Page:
• John restates this as having a project manager solely focused on the people and the process (i.e. status of timeline, meetings and activities that need to happen, etc.) rather than being focused on the technology. Amy would prefer someone else deal with these specific items.
  • John had wondered which skills from obtaining the PMP certification would help a technologist in their career. Even if someone did not work toward and get a certification, there are ways to gain project management knowledge and skills.
    • We highlight the PMBOK or Project Management Body of Knowledge as a possible resource.
    • John says there are likely skills from project management someone might highlight as the most valuable to the technologist, even if their primary job skill is not managing projects.
    • Amy tells us there are a number of things in the project management certification which someone would not have to do very often. She gives the example of calculating critical path and says what is more important is to ensure we have enough time to complete everything when there are dependencies on other people.
    • The project management certification goes into detail understanding risk of failure or a timeline slipping.
    • The terminology isn’t as important as understanding the concepts such as the drop dead date for a project and the risk of any steps or tasks within the projects not being completed according to Amy.

12:10 – Shifting from Troubleshooter to Architect

  • Amy made the move from someone making a case to decision makers for a project within a local municipality to helping someone put together a project plan, helping understand scope, and maybe building an architecture. What was the progression like going from the troubleshooter of things and systems to building architectures for things and systems, and how can people make the shift to thinking more about the architectural system implications of a new project?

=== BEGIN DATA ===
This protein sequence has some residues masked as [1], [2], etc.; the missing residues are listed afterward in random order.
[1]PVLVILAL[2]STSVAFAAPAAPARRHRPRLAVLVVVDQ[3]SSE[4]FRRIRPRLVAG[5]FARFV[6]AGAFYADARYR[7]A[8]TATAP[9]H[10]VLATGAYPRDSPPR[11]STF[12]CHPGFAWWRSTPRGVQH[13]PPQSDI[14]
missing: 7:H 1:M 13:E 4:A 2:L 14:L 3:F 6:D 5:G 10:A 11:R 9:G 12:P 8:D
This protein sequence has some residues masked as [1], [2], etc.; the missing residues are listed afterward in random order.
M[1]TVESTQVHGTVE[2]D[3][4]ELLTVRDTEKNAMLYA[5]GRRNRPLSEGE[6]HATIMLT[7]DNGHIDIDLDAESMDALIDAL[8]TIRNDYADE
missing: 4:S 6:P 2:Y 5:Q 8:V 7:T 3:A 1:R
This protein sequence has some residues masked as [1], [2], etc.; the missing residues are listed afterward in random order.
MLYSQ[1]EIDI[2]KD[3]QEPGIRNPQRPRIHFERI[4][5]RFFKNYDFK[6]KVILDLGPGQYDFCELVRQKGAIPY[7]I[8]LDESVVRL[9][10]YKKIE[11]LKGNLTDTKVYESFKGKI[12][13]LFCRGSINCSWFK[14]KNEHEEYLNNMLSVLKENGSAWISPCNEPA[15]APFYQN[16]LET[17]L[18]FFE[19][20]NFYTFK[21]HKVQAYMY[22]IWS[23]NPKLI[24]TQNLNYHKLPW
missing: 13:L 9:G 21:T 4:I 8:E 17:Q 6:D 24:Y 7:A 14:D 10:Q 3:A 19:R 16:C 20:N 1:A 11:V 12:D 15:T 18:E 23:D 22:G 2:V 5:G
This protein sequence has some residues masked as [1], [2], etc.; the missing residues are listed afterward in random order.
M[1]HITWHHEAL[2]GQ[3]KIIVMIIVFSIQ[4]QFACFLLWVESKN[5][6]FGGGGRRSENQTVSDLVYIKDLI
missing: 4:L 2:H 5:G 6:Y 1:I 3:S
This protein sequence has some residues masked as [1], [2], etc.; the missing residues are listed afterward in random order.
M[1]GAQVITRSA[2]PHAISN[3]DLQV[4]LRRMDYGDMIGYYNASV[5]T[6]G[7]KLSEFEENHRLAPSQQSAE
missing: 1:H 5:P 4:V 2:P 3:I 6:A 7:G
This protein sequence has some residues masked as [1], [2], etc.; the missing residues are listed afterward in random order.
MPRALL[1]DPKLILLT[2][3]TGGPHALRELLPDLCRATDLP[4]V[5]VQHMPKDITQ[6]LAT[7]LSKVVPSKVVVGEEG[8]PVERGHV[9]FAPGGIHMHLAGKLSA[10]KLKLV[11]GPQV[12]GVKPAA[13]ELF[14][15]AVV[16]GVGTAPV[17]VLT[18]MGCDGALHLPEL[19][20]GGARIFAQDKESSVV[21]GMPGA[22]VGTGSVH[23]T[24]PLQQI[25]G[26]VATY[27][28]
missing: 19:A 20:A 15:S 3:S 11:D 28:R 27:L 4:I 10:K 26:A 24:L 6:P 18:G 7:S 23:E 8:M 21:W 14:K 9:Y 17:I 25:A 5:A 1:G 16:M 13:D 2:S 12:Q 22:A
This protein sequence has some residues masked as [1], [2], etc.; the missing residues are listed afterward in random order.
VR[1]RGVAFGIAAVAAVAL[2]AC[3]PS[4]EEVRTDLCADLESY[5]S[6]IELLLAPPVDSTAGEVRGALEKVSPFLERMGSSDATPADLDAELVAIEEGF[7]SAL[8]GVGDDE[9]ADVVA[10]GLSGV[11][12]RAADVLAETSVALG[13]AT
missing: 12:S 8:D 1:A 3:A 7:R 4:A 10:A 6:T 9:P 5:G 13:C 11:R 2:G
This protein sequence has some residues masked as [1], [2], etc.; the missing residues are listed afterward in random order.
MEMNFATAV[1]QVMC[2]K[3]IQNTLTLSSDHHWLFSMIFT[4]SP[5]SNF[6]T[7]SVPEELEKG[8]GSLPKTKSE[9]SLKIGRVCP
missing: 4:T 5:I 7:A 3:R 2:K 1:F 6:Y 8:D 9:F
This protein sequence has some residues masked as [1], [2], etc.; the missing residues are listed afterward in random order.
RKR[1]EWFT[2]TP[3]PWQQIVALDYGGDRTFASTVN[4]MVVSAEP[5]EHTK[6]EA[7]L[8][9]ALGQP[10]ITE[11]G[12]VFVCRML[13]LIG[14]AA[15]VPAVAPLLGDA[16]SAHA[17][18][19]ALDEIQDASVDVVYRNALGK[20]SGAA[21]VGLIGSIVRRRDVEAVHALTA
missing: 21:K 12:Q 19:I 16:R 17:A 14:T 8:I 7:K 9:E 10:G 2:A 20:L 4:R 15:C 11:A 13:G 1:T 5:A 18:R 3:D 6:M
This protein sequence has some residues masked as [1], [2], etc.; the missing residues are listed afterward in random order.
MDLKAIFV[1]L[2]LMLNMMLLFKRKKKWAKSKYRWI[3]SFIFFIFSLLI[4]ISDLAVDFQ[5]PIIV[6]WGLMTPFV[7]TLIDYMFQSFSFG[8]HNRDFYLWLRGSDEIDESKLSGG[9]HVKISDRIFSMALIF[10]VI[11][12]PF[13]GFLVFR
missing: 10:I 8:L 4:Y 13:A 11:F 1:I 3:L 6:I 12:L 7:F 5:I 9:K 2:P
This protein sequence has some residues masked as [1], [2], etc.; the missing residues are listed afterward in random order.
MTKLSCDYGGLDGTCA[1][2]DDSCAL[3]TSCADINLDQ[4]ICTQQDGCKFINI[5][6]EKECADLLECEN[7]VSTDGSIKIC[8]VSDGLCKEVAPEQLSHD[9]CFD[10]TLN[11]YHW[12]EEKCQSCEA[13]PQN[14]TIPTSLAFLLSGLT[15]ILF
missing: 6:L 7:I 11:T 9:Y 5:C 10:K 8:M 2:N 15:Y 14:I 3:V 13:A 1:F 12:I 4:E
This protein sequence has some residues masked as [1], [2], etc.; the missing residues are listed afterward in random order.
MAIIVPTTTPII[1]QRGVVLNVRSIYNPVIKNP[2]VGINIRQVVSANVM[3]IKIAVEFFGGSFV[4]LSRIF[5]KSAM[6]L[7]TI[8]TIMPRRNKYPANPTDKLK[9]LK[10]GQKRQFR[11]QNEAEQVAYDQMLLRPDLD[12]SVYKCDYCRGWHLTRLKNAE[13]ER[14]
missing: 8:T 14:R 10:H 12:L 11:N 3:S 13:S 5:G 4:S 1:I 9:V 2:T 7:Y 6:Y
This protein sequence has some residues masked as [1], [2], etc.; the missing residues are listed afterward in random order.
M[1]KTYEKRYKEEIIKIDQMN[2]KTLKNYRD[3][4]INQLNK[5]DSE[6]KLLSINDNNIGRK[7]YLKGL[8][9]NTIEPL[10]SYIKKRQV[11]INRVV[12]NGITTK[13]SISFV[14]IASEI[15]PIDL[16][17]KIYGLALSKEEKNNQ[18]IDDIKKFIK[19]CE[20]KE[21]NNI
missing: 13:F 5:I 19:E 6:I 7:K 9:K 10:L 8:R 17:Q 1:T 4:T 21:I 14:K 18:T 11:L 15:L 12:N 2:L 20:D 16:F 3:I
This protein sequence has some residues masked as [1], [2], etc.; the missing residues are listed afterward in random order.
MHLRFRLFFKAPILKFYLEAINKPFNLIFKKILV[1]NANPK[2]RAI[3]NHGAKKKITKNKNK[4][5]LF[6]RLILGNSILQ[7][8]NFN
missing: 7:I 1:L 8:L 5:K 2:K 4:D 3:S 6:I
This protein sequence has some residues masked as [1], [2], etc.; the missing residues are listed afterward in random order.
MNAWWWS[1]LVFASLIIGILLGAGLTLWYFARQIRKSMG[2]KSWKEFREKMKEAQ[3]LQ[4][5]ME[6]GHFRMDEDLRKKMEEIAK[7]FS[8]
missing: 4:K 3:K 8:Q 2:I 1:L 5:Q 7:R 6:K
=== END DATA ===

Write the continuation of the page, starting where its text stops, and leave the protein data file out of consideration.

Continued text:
• “I think there is a reason that solution architect roles are usually at the top of the advancement in career…because it takes some time, and you need to see some things before you really understand why this is best practice or why things are designed this way…. But to really design a solution that meets people’s needs, that’s addressing the problems that they have or the things that they are going to encounter takes more than just ‘I understand how VRRP works and failover.’ You’re really going to have to understand what they want to fail over, under what circumstances will failure happen…. And designing for those particular problems I think takes time and practice. I don’t know that I could ever mark a place in my career where I was just like ‘today I got it. Today I’m an architect.’” – Amy Arnold
      • Some of the above is book knowledge and understanding technical requirements of implementing a solution.
      • Amy feels like it can take a couple of years to know what you’re going to find out and how a solution should be designed. She highlights the importance of asking good questions in situations you don’t know well to think through how it needs to be designed. This thinking and questioning is you relying on previous practice and experience.
      • Doing a lot of reading is a way to help us gain knowledge. Amy mentions there are many networking textbooks, blog posts, and videos that helped her make the shift faster.

15:15 – Picking Pre-Sales vs. Post-Sales

  • Nick mentions this is building muscle and knowledge based on exposure to different areas. As a consultant, Amy was on the pre-sales side and the post-sales side. What made her want to go from doing both to needing to pick one?
    • “I actually really liked both sides of the equation – designing it and implementing it. But one of the reasons I went back to the city I had worked for was because I was missing doing all of the networking things.” – Amy Arnold, on being a consultant and moving out of that role to an eventual pre-sales role
    • Amy had developed skills and deep expertise in voice technologies (VOIP), but she missed being able to work on the entire network like routing, switching, voice, and building cohesive solutions.
    • In her role at Fortinet in pre-sales, Amy doesn’t have a production environment like before, but she has a lab in which she can tinker, test theories, and break things.
    • “I’ve always been a ‘I still want to tinker’ kind of person, even in a solutions architect type role.” – Amy Arnold
      • Amy mentions some people move into the architecture role and want to avoid any hands on keyboard work. That is not the case for her.
      • One of the reasons people can design solutions well is the experience doing the implementation and seeing what doesn’t work. There are reasons behind the way things are designed.
      • It’s important to test theories to see if they work the way you expect so that you don’t become “all theory and no practice” as Amy refers to it.